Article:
• A “neurosignal” is a composite signal that includes many action potentials. The neurosignal also includes an instruction set for proper organ function. A respiratory neurosignal would thus include an instruction set for the diaphragm to perform an efficient ventilation, including information regarding frequency, initial muscle tension, degree (or depth) of muscle movement, etc.
  • Neurosignals or “neuro-electrical coded signals” are thus codes that contain complete sets of information for complete organ function. As set forth in Co-Pending application Ser. No. 11/125,480, filed May 9, 2005, once these neurosignals, which are embodied in the “waveform signals” referred to herein, have been isolated, recorded, standardized and transmitted to a subject (or patient), a generated nerve-specific waveform instruction (i.e., waveform signal(s)) can be employed to control respiration and, hence, treat a multitude of respiratory system disorders. The noted disorders include, but are not limited to, sleep apnea, asthma, excessive mucus production, acute bronchitis and emphysema.
  • As is known in the art, sleep apnea is generally defined as a temporary cessation of respiration during sleep. Obstructive sleep apnea is the recurrent occlusion of the upper airways of the respiratory system during sleep. Central sleep apnea occurs when the brain fails to send the appropriate signals to the breathing muscles to initiate respirations during sleep. Those afflicted with sleep apnea experience sleep fragmentation and complete or nearly complete cessation of respiration (or ventilation) during sleep with potentially severe degrees of oxyhemoglobin desaturation.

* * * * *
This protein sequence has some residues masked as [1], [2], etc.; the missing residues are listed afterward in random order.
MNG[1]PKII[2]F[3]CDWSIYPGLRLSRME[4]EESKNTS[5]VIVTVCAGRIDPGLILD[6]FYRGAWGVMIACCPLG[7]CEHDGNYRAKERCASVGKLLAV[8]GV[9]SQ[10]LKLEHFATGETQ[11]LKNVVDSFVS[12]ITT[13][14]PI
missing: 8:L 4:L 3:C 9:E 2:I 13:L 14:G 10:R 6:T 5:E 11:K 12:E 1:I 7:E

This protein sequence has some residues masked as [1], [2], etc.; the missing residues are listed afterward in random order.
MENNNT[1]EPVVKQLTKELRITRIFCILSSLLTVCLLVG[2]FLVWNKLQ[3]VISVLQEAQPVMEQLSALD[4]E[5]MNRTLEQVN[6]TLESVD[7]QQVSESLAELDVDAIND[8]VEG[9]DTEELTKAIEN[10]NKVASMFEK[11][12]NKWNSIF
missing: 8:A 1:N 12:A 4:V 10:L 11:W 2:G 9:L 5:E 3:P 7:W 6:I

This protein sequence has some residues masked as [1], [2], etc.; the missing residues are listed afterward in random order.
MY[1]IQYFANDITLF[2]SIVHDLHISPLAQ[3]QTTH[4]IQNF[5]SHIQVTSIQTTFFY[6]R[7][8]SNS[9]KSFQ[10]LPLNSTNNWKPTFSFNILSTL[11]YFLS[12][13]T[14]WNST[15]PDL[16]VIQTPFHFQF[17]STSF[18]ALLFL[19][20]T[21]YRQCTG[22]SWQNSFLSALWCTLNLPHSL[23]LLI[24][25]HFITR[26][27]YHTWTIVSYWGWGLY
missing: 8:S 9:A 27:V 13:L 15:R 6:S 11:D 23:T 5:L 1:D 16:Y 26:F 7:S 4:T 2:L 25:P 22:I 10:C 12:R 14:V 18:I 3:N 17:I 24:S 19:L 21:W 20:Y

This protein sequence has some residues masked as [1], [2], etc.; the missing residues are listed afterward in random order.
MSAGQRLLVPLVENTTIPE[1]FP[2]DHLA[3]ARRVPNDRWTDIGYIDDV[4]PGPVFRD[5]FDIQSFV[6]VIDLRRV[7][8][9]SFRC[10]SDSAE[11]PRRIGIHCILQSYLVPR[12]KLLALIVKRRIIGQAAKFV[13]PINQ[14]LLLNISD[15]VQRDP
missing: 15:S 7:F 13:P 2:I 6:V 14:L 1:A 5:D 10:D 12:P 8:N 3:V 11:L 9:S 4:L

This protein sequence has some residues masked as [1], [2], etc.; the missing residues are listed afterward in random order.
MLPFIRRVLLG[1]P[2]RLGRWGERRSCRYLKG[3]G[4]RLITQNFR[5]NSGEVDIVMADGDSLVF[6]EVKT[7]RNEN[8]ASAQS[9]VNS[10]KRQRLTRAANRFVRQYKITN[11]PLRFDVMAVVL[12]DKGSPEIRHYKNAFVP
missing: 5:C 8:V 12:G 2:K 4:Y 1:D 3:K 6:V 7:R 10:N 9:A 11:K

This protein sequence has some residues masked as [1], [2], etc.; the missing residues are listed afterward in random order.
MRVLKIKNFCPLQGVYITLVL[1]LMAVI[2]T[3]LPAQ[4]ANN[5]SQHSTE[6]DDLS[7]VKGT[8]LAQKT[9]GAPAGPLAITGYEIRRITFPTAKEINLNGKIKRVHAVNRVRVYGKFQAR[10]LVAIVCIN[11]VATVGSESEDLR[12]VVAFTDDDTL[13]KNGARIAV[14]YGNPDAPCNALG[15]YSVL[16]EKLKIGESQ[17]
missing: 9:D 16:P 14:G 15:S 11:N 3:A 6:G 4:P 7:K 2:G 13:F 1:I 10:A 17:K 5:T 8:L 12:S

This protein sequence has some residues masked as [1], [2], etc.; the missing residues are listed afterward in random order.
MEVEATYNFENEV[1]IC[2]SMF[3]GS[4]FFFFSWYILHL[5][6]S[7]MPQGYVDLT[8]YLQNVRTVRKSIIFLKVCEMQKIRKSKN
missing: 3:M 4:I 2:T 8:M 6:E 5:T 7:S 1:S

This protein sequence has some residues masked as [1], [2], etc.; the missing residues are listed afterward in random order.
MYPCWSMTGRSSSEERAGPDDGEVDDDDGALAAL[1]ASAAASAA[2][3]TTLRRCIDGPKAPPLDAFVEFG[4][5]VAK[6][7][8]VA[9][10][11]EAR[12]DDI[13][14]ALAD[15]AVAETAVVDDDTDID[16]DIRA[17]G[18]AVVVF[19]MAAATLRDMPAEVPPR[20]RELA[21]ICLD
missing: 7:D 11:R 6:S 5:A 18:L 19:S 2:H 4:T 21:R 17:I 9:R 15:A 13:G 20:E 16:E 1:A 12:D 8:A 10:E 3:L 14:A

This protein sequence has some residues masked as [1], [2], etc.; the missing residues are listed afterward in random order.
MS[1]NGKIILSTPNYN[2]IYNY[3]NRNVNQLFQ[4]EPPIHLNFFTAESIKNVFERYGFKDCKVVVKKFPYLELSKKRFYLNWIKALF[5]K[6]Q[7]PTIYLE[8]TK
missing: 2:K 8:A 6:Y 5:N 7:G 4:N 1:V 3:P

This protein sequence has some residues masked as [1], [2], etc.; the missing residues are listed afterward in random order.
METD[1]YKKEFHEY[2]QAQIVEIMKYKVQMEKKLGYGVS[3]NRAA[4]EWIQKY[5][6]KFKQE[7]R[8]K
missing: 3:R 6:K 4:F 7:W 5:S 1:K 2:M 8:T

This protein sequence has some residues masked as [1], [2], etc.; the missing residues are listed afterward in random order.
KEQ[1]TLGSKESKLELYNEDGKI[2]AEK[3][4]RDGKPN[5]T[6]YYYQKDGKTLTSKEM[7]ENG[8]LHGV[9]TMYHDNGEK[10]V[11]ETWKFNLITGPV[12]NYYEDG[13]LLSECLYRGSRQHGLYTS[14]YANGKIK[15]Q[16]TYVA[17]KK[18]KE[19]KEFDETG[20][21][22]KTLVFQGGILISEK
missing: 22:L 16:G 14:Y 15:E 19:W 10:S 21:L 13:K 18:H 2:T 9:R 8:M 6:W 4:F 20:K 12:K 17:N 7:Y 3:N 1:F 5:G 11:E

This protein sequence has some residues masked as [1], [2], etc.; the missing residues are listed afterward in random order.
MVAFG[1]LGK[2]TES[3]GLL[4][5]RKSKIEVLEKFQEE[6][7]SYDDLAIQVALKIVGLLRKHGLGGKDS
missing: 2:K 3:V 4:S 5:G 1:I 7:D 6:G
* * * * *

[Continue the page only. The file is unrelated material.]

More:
• Studies of the mechanism of collapse of the airway suggest that during some stages of sleep, there is a general relaxation of the muscles that stabilize the upper airway segment. This general relaxation of the muscles is believed to be a factor contributing to sleep apnea.
  • Various apparatus, systems and methods have been developed, which include an apparatus for or step of recording action potentials or coded electrical neurosignals, to control respiration and treat respiratory disorders, such as sleep apnea. The signals are, however, typically subjected to extensive processing and are subsequently employed to regulate a “mechanical” device or system, such as a ventilator. Illustrative are the systems disclosed in U.S. Pat. Nos. 6,360,740 and 6,651,652.
  • In U.S. Pat. No. 6,360,740, a system and method for providing respiratory assistance is disclosed. The noted method includes the step of recording “breathing signals”, which are generated in the respiratory center of a patient. The “breathing signals” are processed and employed to control a muscle stimulation apparatus or ventilator.